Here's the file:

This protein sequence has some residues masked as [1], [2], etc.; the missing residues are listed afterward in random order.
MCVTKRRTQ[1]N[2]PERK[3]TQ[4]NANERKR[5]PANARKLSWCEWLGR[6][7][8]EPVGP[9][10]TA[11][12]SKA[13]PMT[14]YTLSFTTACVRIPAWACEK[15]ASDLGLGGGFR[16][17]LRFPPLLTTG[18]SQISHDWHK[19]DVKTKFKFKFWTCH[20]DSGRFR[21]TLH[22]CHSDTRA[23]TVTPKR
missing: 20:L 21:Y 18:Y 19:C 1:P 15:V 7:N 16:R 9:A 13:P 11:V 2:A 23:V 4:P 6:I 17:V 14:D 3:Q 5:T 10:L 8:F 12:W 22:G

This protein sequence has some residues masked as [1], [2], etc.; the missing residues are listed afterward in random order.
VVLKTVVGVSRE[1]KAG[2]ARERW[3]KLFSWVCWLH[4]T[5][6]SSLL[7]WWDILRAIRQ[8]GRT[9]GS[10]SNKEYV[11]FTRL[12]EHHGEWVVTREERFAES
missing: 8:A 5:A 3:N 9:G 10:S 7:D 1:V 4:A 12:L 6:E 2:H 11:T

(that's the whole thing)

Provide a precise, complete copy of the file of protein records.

This protein sequence has some residues masked as [1], [2], etc.; the missing residues are listed afterward in random order.
MCVTKRRTQ[1]N[2]PERK[3]TQ[4]NANERKR[5]PANARKLSWCEWLGR[6][7][8]EPVGP[9][10]TA[11][12]SKA[13]PMT[14]YTLSFTTACVRIPAWACEK[15]ASDLGLGGGFR[16][17]LRFPPLLTTG[18]SQISHDWHK[19]DVKTKFKFKFWTCH[20]DSGRFR[21]TLH[22]CHSDTRA[23]TVTPKR
missing: 20:L 21:Y 18:Y 19:C 1:P 15:V 7:N 16:R 9:A 13:P 11:V 2:A 23:V 4:P 6:I 17:V 14:D 3:Q 5:T 10:L 8:F 12:W 22:G

This protein sequence has some residues masked as [1], [2], etc.; the missing residues are listed afterward in random order.
VVLKTVVGVSRE[1]KAG[2]ARERW[3]KLFSWVCWLH[4]T[5][6]SSLL[7]WWDILRAIRQ[8]GRT[9]GS[10]SNKEYV[11]FTRL[12]EHHGEWVVTREERFAES
missing: 8:A 5:A 3:N 9:G 10:S 7:D 1:V 4:A 12:L 6:E 2:H 11:T